In the form shown in FIGURES 6 and 7 there is a trap door 76, similar to that shown in FIGURES 1-5, which is snapped into a suitable opening in the base 72. In this case the trap door is round rather than rectangular.
The use, operation and function of the invention are as follows:
Shown and described herein is an improved dispenser for use in packaging pills, tablets, capsules and the like. The dispenser is small and compact and easily assembled and may be carried in the pocket of a jacket or a shirt without a noticeable bulge. The dispenser may be manufactured at an extremely low cost and is therefore highly acceptable to the professional druggist.
In assembling the dispenser shown herein, the blank 26 is preferably laid over a suitable mold or form. with the cut-out 36 positioned over a well or hole of suflicient size to hold the container 10. Preferably, such a mold or form would have three or more wells, one for each size of dispenser that the druggist commonly uses. After the blank is properly positioned, the container is set into the well with the flange 2.4 of the container overlying the border area 38 of the blank. The druggist then fills the container with appropriate pills for the particular prescription. Next, the tear-away strip 46 on the right side of the blank is pulled off exposing the adhesive area 44. The blank is then folded along score line 28 and bent over until the right side of the blank is laying on top of the left side of the container. A small amount of pressure along the border area will bond the right side of the blank to the flange extending outwardly from the container and to the border area 38 on the left side of the blank. This completes the assembly of the dispenser with the possible exception of the placement of a label on the bottom area spaced from the trap door 4 8. Such a label may be pasted in or may be printed on prior to assembly.
Of particular advantage in my dispenser is its size and shape. It is flat, easily carried in the pocket of either a shirt or jacket. Preferably the dispenser is transparent so that the contents, for example pills or capsules, can be easily seen. The bottom of the dispenser has a small trap door which may approximate the size of a pill or capsule. The trap door provides a tight secure closure that may be easily opened.
Preferably, the flange 24 extending outwardly from the container is of a width such that it does not completely cover the border area 38. There should be sufficient area between the edge of the flange and the outside of the border area to bond the border area to the blank section 40. However, in the alternative, the flange on the container may extend the complete width of the border area or in other words, the flange 24 may be as wide as the adhesive area on the blank section 40. In this case it would not be necessary to use the cut-out or left section of the blank. After the container was filled, the bottom surface could then be glued onto the flange to complete the dispenser.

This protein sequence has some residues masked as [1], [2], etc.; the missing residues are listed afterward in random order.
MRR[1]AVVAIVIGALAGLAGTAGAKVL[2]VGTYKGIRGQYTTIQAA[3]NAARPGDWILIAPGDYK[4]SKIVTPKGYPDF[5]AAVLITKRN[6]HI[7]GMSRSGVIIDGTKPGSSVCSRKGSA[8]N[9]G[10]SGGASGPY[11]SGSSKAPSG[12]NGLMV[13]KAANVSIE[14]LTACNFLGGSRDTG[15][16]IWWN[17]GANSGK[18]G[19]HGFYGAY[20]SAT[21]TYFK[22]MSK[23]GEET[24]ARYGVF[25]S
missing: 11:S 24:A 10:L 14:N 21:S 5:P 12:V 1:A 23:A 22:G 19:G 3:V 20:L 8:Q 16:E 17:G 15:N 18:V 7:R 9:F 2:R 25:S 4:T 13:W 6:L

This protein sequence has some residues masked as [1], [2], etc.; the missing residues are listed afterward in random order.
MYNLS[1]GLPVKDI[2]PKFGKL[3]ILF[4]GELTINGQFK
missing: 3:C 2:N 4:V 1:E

The dispenser shown in FIGURES 6 and 7 may be assembled prior to use by the druggist. The container 70, again preferably a transparent plastic, is heat sealed to the paper board base. The dispenser is filled after assembly and the druggist merely pours the pills, capsules or other contents through the trap door. The trap door provides easy access to both fill the dispenser and to remove an individual capsule or the like as needed. The door has slanted mating surfaces so that it may be tightly closed, yet opened with a quick pull.
Although the dispenser has been shown and described as being generally rectangular in shape, it could be otherwise, for example, square or oval.
Whereas the preferred form of the invention has been shown and described herein, it should be realized that there are many modifications, substitutions and al-terations thereto within the scope of the following claims.
For example, the dispenser shown herein may be used in connection with tacks, nails, nuts and bolts, or a variety of other small objects.
1. A dispenser for pills, capsules, tablets or the like including a flat somewhat rectangular base and a transparent somewhat rectangular hollow plastic container mounted thereon, said container having outwardly directed flanges along the edges thereof, said flanges being bonded to said base, and a trap door substantially smaller in area than said container and formed in the base at a position opposite the hollow container to provide access thereto, said trap door including a frame mounted in said base and a door hinged to said frame and adapted to be snapped into said frame.
2. The structure of claim 1 further characterized in that said trap door is generally rectangular and is positioned adjacent one end of said base.
3. The structure of claim 1 further characterized in that said frame and door have mating slanted edges.
4. The structure of claim 1 further characterized in that said frame includes spaced flanges which are positioned on opposite sides of said base.
References Cited in the file of this patent UNITED STATES PATENTS 2,139,377 Mull et al. Dec. 6, 1938 2,796,985 Gorton June 25, 1957 2,813,624 Phipps NOV. 19, 1957 2,892,541 Hahn June 30, 1959 FOREIGN PATENTS 1,174,762 France Nov. 10, 1958